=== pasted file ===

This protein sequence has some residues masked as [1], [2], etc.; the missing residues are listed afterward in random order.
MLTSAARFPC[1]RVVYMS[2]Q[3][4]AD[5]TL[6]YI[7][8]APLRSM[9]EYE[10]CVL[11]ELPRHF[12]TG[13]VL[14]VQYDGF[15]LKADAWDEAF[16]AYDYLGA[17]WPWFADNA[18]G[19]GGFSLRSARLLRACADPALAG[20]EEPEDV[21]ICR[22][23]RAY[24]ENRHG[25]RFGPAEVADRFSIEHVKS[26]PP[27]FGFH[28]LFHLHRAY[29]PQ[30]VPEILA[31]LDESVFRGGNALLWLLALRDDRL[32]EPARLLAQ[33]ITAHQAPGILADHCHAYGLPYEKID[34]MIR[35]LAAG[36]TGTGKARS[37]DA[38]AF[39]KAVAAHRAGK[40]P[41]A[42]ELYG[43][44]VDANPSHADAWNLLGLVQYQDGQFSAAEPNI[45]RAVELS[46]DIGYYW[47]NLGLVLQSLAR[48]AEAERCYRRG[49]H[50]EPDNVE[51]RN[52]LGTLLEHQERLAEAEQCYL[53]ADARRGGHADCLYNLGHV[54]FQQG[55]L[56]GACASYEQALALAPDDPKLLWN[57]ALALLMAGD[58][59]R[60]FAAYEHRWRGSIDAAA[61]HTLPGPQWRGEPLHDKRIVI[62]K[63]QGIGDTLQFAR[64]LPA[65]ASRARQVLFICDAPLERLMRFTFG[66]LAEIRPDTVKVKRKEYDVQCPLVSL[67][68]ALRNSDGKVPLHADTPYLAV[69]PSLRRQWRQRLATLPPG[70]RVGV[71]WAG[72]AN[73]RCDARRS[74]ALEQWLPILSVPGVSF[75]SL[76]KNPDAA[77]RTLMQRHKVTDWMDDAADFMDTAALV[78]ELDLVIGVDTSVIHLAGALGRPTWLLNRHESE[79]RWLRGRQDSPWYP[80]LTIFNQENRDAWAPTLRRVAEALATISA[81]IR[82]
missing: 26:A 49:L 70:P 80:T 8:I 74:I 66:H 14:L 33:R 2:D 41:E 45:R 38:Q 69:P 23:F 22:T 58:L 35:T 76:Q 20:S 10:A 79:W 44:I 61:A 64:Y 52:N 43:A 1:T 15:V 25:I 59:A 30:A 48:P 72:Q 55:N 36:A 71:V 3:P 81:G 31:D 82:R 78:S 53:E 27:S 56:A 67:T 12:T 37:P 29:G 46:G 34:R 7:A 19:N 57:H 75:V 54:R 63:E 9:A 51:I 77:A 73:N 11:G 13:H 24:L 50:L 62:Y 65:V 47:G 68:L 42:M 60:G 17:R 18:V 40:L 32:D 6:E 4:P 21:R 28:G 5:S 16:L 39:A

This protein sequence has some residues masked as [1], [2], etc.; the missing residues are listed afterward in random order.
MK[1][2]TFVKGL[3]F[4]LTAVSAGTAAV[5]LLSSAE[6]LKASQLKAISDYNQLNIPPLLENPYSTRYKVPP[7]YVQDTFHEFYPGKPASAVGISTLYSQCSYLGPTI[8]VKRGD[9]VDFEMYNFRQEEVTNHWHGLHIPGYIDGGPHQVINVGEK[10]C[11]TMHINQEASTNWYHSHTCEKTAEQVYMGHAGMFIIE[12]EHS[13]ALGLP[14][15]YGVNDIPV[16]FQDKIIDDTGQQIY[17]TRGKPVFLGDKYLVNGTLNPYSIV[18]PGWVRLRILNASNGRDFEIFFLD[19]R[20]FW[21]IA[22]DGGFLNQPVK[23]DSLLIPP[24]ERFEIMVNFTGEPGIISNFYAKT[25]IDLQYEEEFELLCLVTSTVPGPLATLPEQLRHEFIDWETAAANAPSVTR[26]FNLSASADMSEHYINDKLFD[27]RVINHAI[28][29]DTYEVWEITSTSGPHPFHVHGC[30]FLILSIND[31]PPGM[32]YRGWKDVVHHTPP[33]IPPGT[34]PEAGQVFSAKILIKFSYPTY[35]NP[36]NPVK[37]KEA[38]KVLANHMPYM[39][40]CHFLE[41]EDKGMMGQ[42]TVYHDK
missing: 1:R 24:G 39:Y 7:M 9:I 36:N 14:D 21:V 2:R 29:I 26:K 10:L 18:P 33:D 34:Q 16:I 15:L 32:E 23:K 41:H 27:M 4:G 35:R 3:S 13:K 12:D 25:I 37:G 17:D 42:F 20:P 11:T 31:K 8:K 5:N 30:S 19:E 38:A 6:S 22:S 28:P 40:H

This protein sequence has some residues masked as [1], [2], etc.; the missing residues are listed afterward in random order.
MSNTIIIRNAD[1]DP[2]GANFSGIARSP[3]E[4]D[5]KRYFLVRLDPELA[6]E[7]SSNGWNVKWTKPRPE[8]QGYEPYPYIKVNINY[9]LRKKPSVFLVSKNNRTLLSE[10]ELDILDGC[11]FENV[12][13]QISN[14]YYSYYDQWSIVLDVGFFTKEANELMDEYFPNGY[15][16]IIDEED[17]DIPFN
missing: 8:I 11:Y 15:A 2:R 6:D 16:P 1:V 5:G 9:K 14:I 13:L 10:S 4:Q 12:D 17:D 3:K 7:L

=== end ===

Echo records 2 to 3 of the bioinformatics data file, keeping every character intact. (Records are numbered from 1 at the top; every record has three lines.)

This protein sequence has some residues masked as [1], [2], etc.; the missing residues are listed afterward in random order.
MK[1][2]TFVKGL[3]F[4]LTAVSAGTAAV[5]LLSSAE[6]LKASQLKAISDYNQLNIPPLLENPYSTRYKVPP[7]YVQDTFHEFYPGKPASAVGISTLYSQCSYLGPTI[8]VKRGD[9]VDFEMYNFRQEEVTNHWHGLHIPGYIDGGPHQVINVGEK[10]C[11]TMHINQEASTNWYHSHTCEKTAEQVYMGHAGMFIIE[12]EHS[13]ALGLP[14][15]YGVNDIPV[16]FQDKIIDDTGQQIY[17]TRGKPVFLGDKYLVNGTLNPYSIV[18]PGWVRLRILNASNGRDFEIFFLD[19]R[20]FW[21]IA[22]DGGFLNQPVK[23]DSLLIPP[24]ERFEIMVNFTGEPGIISNFYAKT[25]IDLQYEEEFELLCLVTSTVPGPLATLPEQLRHEFIDWETAAANAPSVTR[26]FNLSASADMSEHYINDKLFD[27]RVINHAI[28][29]DTYEVWEITSTSGPHPFHVHGC[30]FLILSIND[31]PPGM[32]YRGWKDVVHHTPP[33]IPPGT[34]PEAGQVFSAKILIKFSYPTY[35]NP[36]NPVK[37]KEA[38]KVLANHMPYM[39][40]CHFLE[41]EDKGMMGQ[42]TVYHDK
missing: 1:R 24:G 39:Y 7:M 9:I 36:N 14:D 21:V 2:R 29:I 26:K 10:L 18:P 33:D 34:Q 16:I 15:L 32:E 23:K 41:H 27:M 4:G 35:R 3:S 13:K 12:D 25:I 37:G 17:D 42:F 20:P 11:T 31:K 8:K 5:N 30:S 19:E 38:A 6:S 22:S 28:P 40:H

This protein sequence has some residues masked as [1], [2], etc.; the missing residues are listed afterward in random order.
MSNTIIIRNAD[1]DP[2]GANFSGIARSP[3]E[4]D[5]KRYFLVRLDPELA[6]E[7]SSNGWNVKWTKPRPE[8]QGYEPYPYIKVNINY[9]LRKKPSVFLVSKNNRTLLSE[10]ELDILDGC[11]FENV[12][13]QISN[14]YYSYYDQWSIVLDVGFFTKEANELMDEYFPNGY[15][16]IIDEED[17]DIPFN
missing: 8:I 11:Y 15:A 2:R 6:D 16:P 1:V 5:G 9:K 14:I 13:L 10:S 4:Q 12:D 17:D 3:K 7:L